Now, I only picked this example, because it was the first that came into my mind, but the thing is, almost all topics can appear to be abusive or offensive to a significant fraction of reasonable people.

Not that I do have any suggestions for improving the formulation. Sorry about that.


(Valts) #9

I think this is the case where you cannot make a perfect “one-size-fits-all” rules. A forum dedicated to PUA might be offensive in and of itself even. And there are a zillion topics which are so controversial that they seem perfectly reasonable to some people and totally offensive to others. And that’s even without throwing religion into the mix.

So… I think there are two things to keep in mind here:

  1. This is a fine rule for the majority or forums, although specific forums might want to reconsider it.
  2. These are, after all, only guidelines, not strict rules. So common sense still applies. As a rule, there’s an exception to every rule. :tongue:

(Jeff Atwood) #10

The general guideline in such cases is a “reasonable” person. You could also measure it as the percentage of people in your specific community willing to flag something as offensive or objectionable. Different communities have different norms, of course, and some might be more sensitive or less sensitive.

So, always have good intentions – that to me is what this text is about – but don’t hesitate to throw the post out there, and react accordingly.

It’s the people with bad intentions that we worry about. Honest mistakes are fine and can be recalibrated.


(Jeff Atwood) #11

@mcwumbly how are you feeling about this comment you made on the blog?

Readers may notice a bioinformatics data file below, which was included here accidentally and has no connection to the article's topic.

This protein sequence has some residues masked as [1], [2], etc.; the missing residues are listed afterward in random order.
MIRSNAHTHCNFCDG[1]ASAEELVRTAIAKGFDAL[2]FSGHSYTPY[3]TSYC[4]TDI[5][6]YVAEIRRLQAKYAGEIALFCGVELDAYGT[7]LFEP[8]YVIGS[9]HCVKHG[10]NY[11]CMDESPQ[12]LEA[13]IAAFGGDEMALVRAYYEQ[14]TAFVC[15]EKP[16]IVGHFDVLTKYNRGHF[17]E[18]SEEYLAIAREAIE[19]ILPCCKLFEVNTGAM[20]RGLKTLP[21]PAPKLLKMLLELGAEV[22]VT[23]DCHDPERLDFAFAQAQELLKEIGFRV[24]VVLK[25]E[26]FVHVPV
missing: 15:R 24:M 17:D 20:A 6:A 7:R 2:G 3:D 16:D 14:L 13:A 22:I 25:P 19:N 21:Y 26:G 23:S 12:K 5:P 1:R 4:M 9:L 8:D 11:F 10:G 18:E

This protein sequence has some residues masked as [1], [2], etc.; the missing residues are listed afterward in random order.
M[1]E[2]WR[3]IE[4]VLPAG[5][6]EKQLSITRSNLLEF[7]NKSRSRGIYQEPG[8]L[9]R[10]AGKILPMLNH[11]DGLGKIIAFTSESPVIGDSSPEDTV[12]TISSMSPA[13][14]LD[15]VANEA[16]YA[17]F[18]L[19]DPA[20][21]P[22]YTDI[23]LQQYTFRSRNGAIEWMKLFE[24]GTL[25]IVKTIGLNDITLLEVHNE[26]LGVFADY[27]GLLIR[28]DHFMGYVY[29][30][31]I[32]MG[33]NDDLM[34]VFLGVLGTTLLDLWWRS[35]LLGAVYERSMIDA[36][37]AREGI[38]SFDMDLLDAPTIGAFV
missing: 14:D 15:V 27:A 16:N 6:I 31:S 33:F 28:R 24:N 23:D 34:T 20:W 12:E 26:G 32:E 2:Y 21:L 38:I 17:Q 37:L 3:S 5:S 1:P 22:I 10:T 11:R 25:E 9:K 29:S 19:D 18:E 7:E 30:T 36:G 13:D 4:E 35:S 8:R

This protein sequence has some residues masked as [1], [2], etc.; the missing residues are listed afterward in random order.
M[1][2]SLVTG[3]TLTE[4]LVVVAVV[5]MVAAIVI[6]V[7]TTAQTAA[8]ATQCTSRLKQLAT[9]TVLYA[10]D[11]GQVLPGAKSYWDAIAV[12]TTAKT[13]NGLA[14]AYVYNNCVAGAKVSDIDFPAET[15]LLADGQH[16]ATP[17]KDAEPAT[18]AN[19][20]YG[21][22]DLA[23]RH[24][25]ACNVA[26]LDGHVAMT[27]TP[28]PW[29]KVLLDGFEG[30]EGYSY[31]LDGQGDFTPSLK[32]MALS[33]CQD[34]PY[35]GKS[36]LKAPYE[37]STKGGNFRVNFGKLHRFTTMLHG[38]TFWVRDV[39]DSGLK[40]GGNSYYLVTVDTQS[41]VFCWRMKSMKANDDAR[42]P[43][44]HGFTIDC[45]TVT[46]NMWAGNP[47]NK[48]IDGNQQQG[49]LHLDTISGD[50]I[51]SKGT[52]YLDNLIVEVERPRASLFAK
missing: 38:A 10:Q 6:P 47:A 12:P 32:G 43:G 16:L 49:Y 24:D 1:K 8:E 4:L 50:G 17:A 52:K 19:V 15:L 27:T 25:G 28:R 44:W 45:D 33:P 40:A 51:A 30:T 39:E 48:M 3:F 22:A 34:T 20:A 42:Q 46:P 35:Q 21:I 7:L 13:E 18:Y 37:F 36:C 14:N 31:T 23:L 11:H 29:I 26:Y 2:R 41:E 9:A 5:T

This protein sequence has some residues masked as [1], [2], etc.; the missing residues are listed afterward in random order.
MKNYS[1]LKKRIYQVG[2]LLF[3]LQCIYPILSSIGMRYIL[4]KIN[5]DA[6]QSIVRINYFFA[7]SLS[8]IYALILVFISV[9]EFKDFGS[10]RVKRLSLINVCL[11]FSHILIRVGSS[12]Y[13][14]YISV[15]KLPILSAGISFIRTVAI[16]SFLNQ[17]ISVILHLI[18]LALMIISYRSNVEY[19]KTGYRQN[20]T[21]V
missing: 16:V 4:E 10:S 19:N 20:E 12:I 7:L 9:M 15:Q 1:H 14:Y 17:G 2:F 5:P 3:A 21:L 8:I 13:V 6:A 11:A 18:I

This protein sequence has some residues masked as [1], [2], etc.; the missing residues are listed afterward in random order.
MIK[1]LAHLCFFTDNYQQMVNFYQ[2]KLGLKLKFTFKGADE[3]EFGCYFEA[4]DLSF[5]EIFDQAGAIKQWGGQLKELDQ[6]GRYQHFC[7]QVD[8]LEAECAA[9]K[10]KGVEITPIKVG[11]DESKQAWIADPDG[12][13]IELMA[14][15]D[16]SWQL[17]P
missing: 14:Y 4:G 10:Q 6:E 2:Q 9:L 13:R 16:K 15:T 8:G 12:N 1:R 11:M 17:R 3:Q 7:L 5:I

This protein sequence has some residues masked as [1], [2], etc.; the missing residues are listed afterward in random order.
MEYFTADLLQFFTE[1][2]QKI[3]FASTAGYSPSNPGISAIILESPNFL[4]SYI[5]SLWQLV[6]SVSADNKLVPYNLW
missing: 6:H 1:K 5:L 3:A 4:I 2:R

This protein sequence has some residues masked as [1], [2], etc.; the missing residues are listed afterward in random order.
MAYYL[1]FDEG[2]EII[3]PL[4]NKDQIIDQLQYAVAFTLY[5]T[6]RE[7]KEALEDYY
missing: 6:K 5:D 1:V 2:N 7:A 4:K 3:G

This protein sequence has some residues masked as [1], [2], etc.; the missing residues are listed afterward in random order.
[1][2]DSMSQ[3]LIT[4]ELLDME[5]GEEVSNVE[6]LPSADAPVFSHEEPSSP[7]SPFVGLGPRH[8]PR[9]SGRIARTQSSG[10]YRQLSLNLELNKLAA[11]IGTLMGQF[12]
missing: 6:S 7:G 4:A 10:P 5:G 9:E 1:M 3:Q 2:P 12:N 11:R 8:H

Regarding this item:

“Identity and ‘alts’, that is, one person using several alternate identities to post on the same forum. This ranges from a ban-worthy offense (Neowin, TTLG, most others) to completely encouraged (rpg.net, Elitist Jerks, World of Warcraft forums).”

Has any consensus yet been reached?

It seems to me that insisting on a single identity within a forum is far more encouraging of civility and discouraging attempts to subvert the reputation /trust systems.

Over time, I am inclined to agree with you on this. What good can come of “alts” in the general case? The temptation to cross-like and other shenanigans is high.


(InsaneMosquito) #12

I think it’s going to depend on the purpose of the forum. The examples listed are all gaming communities. Within that community it is common to have multiple “identities” based on what character you are playing.


(a slightly fluffy latex coated steel ball) #13

Alts only really become a problem when you start having a discourse with yourself (and dont realize) …


(Dave McClure) #14

I had forgotten about it :slight_smile:

But yeah, I still agree with it.

There may be some communities where it makes sense to behave otherwise, but to me those would generally seem a little… uncivilized.

As a default, I think it makes sense to encourage people to use a single identity.


(Lee_Ars) #15

Multiple accounts is definitely verboten at Ars. Too many incidents over the past 15 years of people sock-puppeting, thread crapping, or otherwise doing stupid things.